‘Invisible’ Monet, Leon, was key to impressionism

A portrait of Leon Monet by his brother Claude Monet on display as part of an exhibition showcasing the art of Leon Monet, at the Musée du Luxembourg in Paris

Behind some great men, there is a bigger brother.

Claude Monet’s older sibling is the focus of a landmark Paris exhibit illuminating the hitherto unknown role Leon Monet played in the French impressionist painter’s life and art. Leon — a color chemist four years his senior — is now understood to have been critical in the emergence of Monet’s commercial success as well as the famed color palette that created masterpieces like the “Water Lilies” series.

“It’s never been known before, but without Leon there would not have really been a Monet — the artist the world knows today,” said Geraldine Lefebvre, exhibit curator at the Musee du Luxembourg.

“His rich big brother supported him in the first period of his life when he had no money or clients and was starving,” she said. “But more than that. The vivid palette Monet was famous for came from the synthetic textile dye colors Leon created” in the town of Rouen — site of some of Claude’s best-known paintings.

The groundbreaking exhibit is the fruit of years of investigation by Lefebvre, who visited Monet’s great-grandchildren, studied family albums and brought to light a masterly portrait of Leon by Claude that Leon hid away in a dusty private collection and has never before been seen by the public. The 1874 painting shows Leon with a black suit, stern expression and red — almost wine-flushed — cheeks.

The exhibit dispels a long-held view that Claude and his older brother were estranged.

“Historians always thought the two brothers had nothing to do with each other. It was assumed because there are no photographs of Claude and Leon together, and no correspondence. In reality, they were incredibly close throughout their life,” Lefebvre said.

The brothers had an argument in the early 1900s and that may explain why no direct traces of the relationship exist. “Maybe Leon got rid of the traces, maybe it was Claude. Maybe it was jealousy. We will never know. It is a mystery,” Lefebvre said.

What is now known is that Leon would wine and dine his younger brother, introduce him to other artists, give him money, and patronize his art — buying it up at auction at high prices to boost his reputation.

“One of the problems was because they shared the surname it seemed like (Claude) Monet was buying back his own pictures. But it was Leon,” said professor Frances Fowle, senior curator of French art at the National Galleries of Scotland.

“This exhibit is important as it throws light on Leon Monet, who up until now has been an invisible figure. It also reveals the wider network at work. Leon was a key figure,” Fowle added.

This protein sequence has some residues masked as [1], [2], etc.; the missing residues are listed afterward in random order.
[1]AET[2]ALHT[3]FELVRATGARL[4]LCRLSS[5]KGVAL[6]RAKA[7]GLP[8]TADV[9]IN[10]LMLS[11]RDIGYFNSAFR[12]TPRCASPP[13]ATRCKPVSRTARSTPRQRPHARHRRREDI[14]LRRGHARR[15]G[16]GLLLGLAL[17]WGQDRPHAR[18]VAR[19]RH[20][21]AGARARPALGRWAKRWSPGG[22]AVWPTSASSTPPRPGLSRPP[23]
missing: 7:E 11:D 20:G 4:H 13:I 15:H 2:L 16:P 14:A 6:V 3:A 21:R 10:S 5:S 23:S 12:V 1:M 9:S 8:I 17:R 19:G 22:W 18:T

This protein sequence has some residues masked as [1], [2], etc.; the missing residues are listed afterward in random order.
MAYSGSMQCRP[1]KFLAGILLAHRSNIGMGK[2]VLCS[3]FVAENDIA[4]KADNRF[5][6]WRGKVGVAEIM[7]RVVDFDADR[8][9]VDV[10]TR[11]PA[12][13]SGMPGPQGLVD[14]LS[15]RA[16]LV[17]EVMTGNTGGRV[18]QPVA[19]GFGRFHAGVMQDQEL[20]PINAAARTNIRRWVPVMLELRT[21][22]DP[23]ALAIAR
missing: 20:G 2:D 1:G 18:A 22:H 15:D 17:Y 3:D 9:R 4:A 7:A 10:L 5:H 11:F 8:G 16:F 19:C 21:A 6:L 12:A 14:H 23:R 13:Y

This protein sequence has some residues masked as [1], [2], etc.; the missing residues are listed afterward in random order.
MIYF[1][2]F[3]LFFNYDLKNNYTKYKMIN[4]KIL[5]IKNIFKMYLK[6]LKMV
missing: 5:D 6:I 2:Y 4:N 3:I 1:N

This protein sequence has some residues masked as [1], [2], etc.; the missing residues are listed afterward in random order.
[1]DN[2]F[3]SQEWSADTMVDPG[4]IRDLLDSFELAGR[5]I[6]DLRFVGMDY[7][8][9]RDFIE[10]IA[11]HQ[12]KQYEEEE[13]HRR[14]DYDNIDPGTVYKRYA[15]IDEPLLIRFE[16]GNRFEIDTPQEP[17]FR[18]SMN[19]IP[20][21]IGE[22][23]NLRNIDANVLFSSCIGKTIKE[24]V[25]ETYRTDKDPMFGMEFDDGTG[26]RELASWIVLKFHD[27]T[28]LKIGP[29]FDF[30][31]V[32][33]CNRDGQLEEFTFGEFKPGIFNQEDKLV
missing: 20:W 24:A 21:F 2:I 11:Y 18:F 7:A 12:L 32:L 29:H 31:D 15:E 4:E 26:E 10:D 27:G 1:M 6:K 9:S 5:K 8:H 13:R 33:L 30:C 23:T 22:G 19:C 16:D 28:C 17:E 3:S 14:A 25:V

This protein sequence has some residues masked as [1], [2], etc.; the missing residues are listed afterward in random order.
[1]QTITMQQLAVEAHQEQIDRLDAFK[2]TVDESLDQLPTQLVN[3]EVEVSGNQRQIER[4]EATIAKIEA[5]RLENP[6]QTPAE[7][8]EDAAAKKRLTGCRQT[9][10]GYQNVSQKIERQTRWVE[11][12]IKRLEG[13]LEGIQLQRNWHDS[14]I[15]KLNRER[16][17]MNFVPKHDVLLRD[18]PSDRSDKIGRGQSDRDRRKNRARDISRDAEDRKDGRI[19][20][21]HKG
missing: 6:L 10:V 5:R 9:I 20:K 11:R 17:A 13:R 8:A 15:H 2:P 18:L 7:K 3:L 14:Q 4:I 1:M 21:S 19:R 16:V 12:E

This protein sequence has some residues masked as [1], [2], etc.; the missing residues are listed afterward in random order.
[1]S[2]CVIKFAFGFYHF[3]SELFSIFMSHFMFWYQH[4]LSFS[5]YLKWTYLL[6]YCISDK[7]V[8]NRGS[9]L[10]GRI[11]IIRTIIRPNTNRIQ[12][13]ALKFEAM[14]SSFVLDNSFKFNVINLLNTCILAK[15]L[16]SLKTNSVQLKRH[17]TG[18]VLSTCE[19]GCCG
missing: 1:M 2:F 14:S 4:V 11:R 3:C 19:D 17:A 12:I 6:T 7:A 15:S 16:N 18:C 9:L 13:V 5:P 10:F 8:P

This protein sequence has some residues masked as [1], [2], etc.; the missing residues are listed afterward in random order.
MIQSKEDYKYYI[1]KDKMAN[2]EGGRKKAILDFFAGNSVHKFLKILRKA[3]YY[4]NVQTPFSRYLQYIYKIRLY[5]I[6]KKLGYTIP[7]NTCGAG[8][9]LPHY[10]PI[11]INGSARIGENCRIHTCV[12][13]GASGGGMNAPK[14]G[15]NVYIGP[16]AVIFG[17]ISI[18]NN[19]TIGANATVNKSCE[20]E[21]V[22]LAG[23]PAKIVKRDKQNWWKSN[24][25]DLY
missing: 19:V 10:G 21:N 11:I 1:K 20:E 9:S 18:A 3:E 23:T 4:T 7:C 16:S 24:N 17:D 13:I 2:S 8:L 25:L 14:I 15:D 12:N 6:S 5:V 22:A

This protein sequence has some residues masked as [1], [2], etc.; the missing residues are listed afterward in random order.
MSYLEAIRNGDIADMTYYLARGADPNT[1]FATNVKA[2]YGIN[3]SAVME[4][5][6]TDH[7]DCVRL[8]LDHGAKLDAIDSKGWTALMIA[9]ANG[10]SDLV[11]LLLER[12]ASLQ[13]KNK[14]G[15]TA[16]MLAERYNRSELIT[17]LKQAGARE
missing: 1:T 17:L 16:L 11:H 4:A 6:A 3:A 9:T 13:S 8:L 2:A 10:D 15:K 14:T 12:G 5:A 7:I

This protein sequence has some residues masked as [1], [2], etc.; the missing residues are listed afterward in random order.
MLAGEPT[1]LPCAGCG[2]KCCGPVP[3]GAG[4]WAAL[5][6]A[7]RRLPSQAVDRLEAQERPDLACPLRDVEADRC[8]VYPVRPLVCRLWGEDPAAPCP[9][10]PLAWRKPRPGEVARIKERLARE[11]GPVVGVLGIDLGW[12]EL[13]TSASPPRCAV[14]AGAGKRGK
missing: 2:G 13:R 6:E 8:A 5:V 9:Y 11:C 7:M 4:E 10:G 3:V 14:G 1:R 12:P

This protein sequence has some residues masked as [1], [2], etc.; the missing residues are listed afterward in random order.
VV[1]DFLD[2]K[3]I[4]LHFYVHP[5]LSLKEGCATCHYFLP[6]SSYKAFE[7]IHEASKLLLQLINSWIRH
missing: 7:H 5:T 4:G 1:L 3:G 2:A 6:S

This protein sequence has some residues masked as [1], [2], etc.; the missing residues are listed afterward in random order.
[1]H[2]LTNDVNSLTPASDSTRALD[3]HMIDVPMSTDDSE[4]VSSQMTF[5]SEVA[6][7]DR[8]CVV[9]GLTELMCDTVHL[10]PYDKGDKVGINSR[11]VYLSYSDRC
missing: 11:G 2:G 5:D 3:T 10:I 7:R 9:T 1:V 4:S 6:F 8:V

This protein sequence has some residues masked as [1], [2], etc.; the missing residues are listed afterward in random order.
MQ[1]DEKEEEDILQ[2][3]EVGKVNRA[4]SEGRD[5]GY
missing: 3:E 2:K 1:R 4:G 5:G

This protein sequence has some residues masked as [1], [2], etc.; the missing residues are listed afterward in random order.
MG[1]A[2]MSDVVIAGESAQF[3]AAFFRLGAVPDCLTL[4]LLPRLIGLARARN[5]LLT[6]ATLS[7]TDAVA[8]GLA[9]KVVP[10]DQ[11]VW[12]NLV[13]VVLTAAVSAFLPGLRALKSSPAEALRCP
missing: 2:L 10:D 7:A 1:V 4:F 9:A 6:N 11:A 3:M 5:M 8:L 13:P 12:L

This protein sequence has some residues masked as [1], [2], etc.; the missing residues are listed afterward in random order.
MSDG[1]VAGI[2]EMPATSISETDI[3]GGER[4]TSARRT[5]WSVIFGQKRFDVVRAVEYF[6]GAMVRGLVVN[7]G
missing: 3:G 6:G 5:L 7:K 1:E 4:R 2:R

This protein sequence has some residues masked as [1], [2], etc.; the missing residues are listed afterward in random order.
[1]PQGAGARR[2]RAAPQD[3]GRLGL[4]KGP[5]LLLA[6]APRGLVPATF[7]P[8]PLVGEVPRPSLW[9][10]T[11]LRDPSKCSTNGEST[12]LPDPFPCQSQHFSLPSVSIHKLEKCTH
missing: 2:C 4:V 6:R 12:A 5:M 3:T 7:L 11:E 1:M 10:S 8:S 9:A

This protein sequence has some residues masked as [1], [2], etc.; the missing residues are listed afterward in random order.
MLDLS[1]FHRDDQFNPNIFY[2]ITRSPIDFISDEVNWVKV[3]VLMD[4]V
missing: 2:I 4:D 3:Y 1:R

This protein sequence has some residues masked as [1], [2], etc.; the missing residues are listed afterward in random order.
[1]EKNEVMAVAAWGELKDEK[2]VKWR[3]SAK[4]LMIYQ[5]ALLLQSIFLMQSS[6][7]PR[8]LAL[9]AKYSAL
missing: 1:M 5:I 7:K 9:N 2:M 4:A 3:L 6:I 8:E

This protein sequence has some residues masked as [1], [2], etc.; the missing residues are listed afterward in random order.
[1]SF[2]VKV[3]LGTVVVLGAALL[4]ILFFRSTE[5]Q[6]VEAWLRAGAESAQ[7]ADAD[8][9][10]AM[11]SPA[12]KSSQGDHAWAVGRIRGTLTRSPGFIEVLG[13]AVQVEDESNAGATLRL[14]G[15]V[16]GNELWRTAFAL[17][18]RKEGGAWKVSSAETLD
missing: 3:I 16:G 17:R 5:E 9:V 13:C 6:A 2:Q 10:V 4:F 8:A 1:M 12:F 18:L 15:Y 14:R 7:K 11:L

Leon’s influence went beyond his brother: He financially supported other impressionists such as Camille Pissarro, Auguste Renoir and Alfred Sisley — some of whom would connect around his dinner table in Rouen, where the wine would flow freely. Claude followed his brother to Rouen, where he painted his Rouen cathedral masterpieces.

Monet also worked for his older brother as a color assistant, a pivotal moment not only in his life — but possibly in the emergence of impressionism as we know it.

Leon would dissolve carbon to create a chemical called aniline, which created incredible synthetic colors that natural pigments couldn’t compete with. One of the earlier examples of Leon’s color filtering down into Monet’s art is from an 1860s illustration — before he was famous — that is featured in the exhibit. Monet drew his future wife Camille in a dress with an eye-popping green that had never been seen before.

“The French press coined the term ‘Monet green,’” Lefebvre said, adding that journalists were initially mocking of it. “At the time, they said he would make a good dye artist.”

However, both Monets had the last laugh.

Claude Monet founded impressionism — a term coined from his 1872 painting “Impression, Sunrise” — to become one of the most celebrated painters of the last two centuries. And by impressionism’s height at the end of the 19th century, an incredible “80% of all impressionists’ work” used the synthetic colors borrowed from Leon, according to Lefebvre.

These synthetic hues, which were cutting edge at the time, enabled members of the group to depict the fleeting impression of the moment with shifting colors and luminosity.

“Who knows the exact extent of the impact Leon had on the movement?” Lefebvre said with a shy smile. “But it was extraordinary.”

“Leon Monet. Brother of the artist and collector” runs at the Musee du Luxembourg in Paris from March 15 until July 16. THOMAS ADAMSON, PARIS, MDT/AP

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